I am writing this post with one sort of person in mind: the student who has just discovered the depth and wonders of theology, including Reformed theology. I teach at a theologically conservative evangelical seminary and university that has hired—not exclusively—many professors who are highly appreciative and often deeply indebted to the Reformed tradition. In such a setting, I often encounter intelligent students who love the Scriptures and are excited about learning theology, and who, when they discover and sometimes even embrace Calvinist soteriology (= the doctrine of salvation), sometimes start referring to themselves as “Reformed” before they realize that the term often includes more than they think it does.
So what does it mean to be “Reformed”? Here is a short answer: Being “Reformed” means theologically adhering to the Protestant Reformation, and particularly that stream of Reformation teaching associated with John Calvin.
That was, indeed, a short answer. Here is a longer answer if you’re willing to take the time to click on all the links in the next sentence: “Reformed” means accepting (en toto or with a few small exceptions) one of the Three Forms of Unity (= Belgic Confession, the Canons of Dort, the Heidelberg Catechism), and/or The Westminster Standards (= The Westminster Confession of Faith, Larger Catechism, Shorter Catechism).
The problem for most of my students is that they often have not yet grasped that the word “Calvinist” doesn’t mean the same thing as “Reformed.” I would suggest that the easiest way to distinguish these words is to notice that when most theologically astute Christians use the word “Calvinism,” they are referring to a set of affirmations about soteriology (once again = the doctrine of salvation). But Reformed theology includes Calvinism and more. This entails in practice that everyone who is Reformed is a Calvinist, but not everyone who is a Calvinist is Reformed. Calvinist soteriology is a theological subset of the larger category of Reformed theology.
Consequently, a Christian is Reformed who accepts, in addition to all the other standard evangelical affirmations and early ecumenical creeds (including the Apostles’ Creed, the Nicene Creed, and the Athanasian Creed), the following:
Always: The Five Solas of the Reformation.
Always: The Five Points of Calvinist soteriology.
Always: The system of biblical interpretation known as Covenant Theology.
This might seem adequate for defining what it means to be “Reformed,” but there is often more to add. In many circles, being Reformed usually or sometimes entails the following:
Usually: a Presbyterian form of church government. Not all Reformed people are Presbyterians (think, for example, of Reformed Anglicans). But I think there are significantly more Reformed people currently in Presbyterian churches than in any other type of church.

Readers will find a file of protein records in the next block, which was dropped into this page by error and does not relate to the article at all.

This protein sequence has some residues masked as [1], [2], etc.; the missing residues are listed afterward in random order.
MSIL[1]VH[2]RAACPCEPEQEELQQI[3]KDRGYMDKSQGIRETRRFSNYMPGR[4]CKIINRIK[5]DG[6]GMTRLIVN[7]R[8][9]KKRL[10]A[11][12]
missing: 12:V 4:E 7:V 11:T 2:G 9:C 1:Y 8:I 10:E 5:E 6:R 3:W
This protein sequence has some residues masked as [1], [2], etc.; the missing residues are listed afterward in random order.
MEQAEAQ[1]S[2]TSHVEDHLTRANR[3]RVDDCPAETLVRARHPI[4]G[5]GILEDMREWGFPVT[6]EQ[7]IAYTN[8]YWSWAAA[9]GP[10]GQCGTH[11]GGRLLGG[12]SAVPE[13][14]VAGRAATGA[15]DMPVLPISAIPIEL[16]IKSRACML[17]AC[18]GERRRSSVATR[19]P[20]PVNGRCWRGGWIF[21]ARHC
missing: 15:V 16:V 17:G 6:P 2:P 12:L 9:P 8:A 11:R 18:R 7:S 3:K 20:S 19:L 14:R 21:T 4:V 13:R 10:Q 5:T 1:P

Usually: the practice of infant baptism. Many Reformed people are unwilling to refer to Baptists of any sort (even particular Baptists) as Reformed because Baptists do not accept Covenant Theology en toto—and Reformed-style infant baptism is intrinsically linked to Covenant Theology.
Usually: amillennialism. Amillennialism is not necessary to being Reformed, but these days, it is far more common than postmillennialism or premillennialism in Reformed circles.
Usually: a real-spiritual-presence view of the Lord’s Supper. Some Reformed people, though, follow Zwingli’s view that the Lord’s Supper is simply a memorial.
Usually: agreement with Calvin’s three-fold use of the moral law. Calvin’s third use of the law is the controversial “use” for many non-Reformed folks. Many Reformed people view the moral precepts of the Mosaic Law as offering positive and binding moral guidance to believers living their daily lives, even under the new covenant.
Usually: Sunday Sabbath-keeping. Sunday has taken over the 4th of the 10 Commandments, and is to be observed. According to Reformed confessions, Sunday should be set aside for public and private worship and for doing acts of mercy.
Sometimes: cessationist regarding miraculous gifts. Until recently, this item would have been listed as “usually,” but there are now a decent number of Reformed continuationists. Still, cessationism in the stream of Warfield continues to be affirmed by many in the Reformed tradition.
Sometimes: presuppositional apologetics in the tradition of Cornelius Van Til. Such an approach to apologetics is not accepted by all Reformed people. There are plenty of evidentialists hanging around Reformed circles. But the flagship seminary of conservative Reformed theology, Westminster Theological Seminary in Philadelphia, has been promoting presuppositional apologetics for decades now.
Sometimes: a social culture that is accepting of drinking and smoking. This is not necessary for being Reformed, but is common in contemporary Reformed circles.
Conclusion: Students who want to use to the term “Reformed” to describe themselves may need to include a delimiting adjective like “largely” or “mostly” or “somewhat” in their description—unless, of course, they fully embrace the three “always” descriptions above, and probably the “usually” descriptions as well.
Note: I wrote this post as someone who earned his PhD from a Reformed seminary (Westminster), but who would describe himself as “somewhat Reformed.”
2 thoughts on “What Does it Mean to be “Reformed”?”
Great summation except for the comment that Particular Baptists don’t accept covenant theology en toto. They have a different understanding of covenant theology, not a problem or reservation with covenant theology.
Pascal Denault and Jeffrey Johnson (among numerous others) have some good material on the subject.
Thanks, GF. That’s fair. I appreciate your comment and the links to Denault and Johnson for those who want to investigate this further.